My “career” as a guitarist is notable by the fact that I’ve had very few lessons. If you listen to me play, you might say that it shows. I can play five songs. If I want to learn a new song, I have to forget one of the five.
I got my first guitar for my bar mitzvah from my Aunt Mary and Uncle Morris. It was a simple steel string guitar and hurt my fingers. I took a couple rudimentary lessons that were given at my synagogue, but they were nothing more than strum-alongs with three chords. Not very inspiring.
A couple years later, my friend Ira got a guitar and started learning folk music. This was back in the day when folk music was hot. I bought a Yamaha classical guitar for $65 (a lot in those days—at least for a high school kid) and a couple books—notably one that transcribed some Peter, Paul, and Mary songs in a notation that made it easier to see how to do finger picking. (It was not “tablature” as it is now known, but similar—possibly a precursor of tablature.) It was that book—and having a friend to “jam” with—that really taught me how to play.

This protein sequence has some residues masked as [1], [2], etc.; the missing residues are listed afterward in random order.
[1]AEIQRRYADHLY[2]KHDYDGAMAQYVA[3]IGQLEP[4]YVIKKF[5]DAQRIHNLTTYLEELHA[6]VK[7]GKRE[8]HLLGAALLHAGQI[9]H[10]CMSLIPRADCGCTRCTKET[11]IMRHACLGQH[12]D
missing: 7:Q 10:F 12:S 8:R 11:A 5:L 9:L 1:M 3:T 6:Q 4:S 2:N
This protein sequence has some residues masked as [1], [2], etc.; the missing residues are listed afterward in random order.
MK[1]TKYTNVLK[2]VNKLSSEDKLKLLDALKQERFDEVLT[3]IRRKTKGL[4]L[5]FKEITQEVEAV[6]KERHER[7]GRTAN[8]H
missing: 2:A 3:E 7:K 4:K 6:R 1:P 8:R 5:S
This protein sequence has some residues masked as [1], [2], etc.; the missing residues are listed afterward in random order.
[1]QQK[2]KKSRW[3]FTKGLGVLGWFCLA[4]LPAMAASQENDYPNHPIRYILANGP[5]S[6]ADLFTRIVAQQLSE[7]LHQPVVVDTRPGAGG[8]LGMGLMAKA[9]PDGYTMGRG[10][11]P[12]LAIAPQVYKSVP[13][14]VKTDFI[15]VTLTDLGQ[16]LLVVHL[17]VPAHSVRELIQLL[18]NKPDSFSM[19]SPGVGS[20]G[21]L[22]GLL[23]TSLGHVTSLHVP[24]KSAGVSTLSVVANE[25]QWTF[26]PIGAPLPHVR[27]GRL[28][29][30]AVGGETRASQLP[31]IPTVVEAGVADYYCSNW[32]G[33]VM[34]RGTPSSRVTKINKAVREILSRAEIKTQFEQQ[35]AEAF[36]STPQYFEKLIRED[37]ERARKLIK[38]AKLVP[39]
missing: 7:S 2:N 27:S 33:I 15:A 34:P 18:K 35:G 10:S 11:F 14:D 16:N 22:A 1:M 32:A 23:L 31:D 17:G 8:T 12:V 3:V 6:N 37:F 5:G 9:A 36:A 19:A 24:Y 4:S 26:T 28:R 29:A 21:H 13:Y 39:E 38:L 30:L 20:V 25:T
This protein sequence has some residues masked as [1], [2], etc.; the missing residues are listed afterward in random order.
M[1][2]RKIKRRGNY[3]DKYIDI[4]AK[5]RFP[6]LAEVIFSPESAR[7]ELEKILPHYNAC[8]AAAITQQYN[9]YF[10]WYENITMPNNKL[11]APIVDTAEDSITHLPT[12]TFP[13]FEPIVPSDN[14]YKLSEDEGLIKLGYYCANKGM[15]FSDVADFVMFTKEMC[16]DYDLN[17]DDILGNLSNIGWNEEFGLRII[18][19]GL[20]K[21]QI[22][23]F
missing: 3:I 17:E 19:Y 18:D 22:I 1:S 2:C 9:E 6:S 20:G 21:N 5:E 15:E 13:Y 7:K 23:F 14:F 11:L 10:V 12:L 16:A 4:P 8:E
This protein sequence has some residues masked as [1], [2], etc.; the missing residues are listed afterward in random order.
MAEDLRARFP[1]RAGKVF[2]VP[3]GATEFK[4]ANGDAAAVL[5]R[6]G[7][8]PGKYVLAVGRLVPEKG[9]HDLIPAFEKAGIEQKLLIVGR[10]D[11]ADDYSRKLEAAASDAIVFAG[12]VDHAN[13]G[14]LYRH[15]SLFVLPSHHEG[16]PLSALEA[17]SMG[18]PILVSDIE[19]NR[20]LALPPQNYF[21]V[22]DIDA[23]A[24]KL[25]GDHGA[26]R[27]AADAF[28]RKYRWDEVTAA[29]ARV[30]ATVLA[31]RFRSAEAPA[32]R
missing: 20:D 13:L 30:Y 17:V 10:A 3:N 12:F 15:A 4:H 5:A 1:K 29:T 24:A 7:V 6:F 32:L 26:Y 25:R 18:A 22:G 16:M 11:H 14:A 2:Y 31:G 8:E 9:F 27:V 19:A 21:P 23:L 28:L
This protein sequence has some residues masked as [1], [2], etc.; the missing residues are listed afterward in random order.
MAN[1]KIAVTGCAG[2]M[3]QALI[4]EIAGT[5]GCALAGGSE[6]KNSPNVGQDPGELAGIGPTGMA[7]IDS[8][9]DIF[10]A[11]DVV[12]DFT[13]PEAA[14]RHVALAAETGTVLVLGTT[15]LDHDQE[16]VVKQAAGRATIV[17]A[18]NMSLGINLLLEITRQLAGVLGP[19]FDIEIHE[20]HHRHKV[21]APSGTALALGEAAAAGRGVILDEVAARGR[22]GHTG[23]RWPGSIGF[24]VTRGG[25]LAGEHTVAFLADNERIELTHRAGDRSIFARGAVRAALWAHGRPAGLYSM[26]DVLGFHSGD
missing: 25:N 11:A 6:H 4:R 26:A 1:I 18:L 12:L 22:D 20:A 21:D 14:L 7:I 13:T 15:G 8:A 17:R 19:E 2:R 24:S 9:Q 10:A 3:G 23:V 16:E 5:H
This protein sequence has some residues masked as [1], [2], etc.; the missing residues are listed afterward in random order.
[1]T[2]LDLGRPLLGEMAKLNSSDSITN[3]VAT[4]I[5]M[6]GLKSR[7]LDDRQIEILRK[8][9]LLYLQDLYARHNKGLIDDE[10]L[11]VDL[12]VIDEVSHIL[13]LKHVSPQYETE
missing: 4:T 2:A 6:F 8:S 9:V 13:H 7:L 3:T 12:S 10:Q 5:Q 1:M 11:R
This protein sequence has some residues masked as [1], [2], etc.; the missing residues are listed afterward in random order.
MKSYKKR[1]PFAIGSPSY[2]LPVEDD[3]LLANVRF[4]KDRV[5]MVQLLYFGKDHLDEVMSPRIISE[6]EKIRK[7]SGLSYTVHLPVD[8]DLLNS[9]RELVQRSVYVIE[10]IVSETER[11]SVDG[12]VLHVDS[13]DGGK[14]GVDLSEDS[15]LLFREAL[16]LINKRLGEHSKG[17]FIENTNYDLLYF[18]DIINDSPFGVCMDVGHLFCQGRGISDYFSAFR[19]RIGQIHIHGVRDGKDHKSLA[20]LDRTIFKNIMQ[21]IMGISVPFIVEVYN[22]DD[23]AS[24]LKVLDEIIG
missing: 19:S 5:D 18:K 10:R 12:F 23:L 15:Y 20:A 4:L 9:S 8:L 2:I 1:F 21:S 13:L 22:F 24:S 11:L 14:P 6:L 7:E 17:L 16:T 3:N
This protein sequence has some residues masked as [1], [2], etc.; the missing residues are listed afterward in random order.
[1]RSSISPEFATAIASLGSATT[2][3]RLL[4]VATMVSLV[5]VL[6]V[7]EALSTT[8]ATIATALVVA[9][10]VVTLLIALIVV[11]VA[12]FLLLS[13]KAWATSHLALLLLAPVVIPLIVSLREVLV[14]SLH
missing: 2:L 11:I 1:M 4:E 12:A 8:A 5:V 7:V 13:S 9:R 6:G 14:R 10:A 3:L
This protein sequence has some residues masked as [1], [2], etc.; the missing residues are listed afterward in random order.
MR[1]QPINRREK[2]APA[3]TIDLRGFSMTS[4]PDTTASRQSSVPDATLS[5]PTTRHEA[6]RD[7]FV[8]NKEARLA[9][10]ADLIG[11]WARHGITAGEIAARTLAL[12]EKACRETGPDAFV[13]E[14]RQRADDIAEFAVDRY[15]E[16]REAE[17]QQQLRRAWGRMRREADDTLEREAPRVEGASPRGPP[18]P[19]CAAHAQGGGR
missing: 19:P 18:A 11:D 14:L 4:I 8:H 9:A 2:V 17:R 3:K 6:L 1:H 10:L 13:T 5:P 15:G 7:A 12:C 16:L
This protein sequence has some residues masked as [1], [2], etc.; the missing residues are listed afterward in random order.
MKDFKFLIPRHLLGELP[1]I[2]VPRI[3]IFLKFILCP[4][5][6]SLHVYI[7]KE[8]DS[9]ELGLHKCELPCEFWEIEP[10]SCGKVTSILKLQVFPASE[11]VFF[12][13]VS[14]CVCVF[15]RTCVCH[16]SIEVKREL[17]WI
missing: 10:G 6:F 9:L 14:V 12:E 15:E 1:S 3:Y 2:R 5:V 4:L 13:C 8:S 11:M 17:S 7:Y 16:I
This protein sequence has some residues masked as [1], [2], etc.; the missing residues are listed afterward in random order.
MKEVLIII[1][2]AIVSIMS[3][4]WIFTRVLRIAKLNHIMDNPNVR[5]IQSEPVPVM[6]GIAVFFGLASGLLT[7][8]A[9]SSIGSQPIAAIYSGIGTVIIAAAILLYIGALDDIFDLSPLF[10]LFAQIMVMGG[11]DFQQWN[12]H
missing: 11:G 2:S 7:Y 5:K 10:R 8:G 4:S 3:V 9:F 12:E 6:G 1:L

My skills never rose to a professional level, but I always loved playing. I took the guitar with me to school where I played sitting cross-legged on the floor. And I’ve played ever since. Maybe 10 years ago, Kit got me a nice Martin steel string guitar. (I still have the Yamaha.) On a summer day, you can see me on my front steps playing away.
We all learned guitar on our own in those days. These days, there are lesson. So when my son Nat was in high school, he took guitar lessons. And I took a few lessons with him. But when he stopped, I stopped.
Now, I’m going to try some lessons on my own. If you’re not familiar with Chicago, the Old Town School of Folk Music is the perfect place for it. I’ll be in a group of people at roughly my level.
And maybe I’ll learn a few new songs without having to forget any of the old ones.